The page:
Latest California Healthline Stories
KHN senior correspondent Christina Jewett describes the obstacles facing workers and their families trying to secure death benefits or workers’ compensation after COVID-19 struck.
Additional guidance issued late last month by the Trump administration added to the confusion. Some consumers may find themselves unexpectedly on the hook for the cost of a test.
KHN’s Midwest correspondent Lauren Weber drills through the vital health care policy stories of the week, so you don’t have to.
Half the states are rolling back strict policies that have kept family members out of nursing homes because of fears of spreading the coronavirus.
KHN executive editor Damon Darlin wades through mounds of health care policy stories — so you don’t have to.
While COVID-19 cases continue to surge in more than half the country, the Trump administration has decided its top priority is for schools to open for in-person learning this fall. Meanwhile, the Supreme Court hands Trump a victory in a case to limit the reach of the birth control benefit under the Affordable Care Act. Joanne Kenen of Politico, Mary Ellen McIntire of CQ Roll Call and Kimberly Leonard of Business Insider join KHN’s Julie Rovner to discuss this and more. Also, Rovner interviews KHN’s Sarah Varney about the latest KHN-NPR “Bill of the Month.”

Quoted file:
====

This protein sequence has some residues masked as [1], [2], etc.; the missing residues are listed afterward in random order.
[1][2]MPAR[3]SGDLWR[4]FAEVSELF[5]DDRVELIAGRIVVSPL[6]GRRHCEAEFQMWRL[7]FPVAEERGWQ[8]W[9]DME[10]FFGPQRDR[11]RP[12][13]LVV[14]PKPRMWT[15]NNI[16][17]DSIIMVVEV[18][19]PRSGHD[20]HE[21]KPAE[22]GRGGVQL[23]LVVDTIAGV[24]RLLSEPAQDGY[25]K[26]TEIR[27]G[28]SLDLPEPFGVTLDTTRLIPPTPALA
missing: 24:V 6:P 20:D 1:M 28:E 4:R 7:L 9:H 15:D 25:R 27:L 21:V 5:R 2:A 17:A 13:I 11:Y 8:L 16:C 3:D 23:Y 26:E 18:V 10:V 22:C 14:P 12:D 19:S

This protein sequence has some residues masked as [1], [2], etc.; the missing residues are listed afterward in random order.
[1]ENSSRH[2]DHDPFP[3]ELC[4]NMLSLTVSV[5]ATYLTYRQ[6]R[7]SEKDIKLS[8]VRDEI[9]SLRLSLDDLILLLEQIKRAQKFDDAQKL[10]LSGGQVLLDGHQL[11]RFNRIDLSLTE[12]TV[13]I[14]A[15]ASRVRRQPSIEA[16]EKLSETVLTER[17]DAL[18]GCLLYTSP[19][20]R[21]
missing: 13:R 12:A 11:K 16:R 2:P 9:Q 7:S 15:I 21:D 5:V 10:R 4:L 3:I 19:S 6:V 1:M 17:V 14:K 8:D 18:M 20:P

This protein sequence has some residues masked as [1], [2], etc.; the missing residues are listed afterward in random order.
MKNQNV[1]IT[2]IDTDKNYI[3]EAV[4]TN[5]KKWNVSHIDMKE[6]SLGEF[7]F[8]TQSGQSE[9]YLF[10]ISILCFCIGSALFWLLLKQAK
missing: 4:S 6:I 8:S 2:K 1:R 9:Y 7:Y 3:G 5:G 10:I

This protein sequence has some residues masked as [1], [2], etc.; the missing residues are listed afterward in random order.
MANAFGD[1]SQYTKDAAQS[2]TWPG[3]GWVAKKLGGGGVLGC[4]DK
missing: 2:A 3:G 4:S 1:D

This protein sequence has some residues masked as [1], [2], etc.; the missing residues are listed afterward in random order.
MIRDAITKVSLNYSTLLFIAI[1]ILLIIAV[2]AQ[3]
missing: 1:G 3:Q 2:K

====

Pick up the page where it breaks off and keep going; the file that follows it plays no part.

The delays can be excruciating, with some extreme cases running more than 20 days. People getting tested at urgent care centers, community health centers, pharmacies and state-run drive-thru or walk-up sites are often waiting a week or more to find out if they tested positive for the coronavirus.
Unlike earlier in the year, most hospitals are not proactively canceling elective surgeries, even in some places seeing spikes in coronavirus patients.
The United States is the only developed nation unable to balance cost, efficacy and social good in setting prices.
Public health authorities had hoped digital technology would supplement the work of contact tracers seeking to control the spread of COVID-19. But technical uncertainties and public health failures have dimmed the apps’ potential.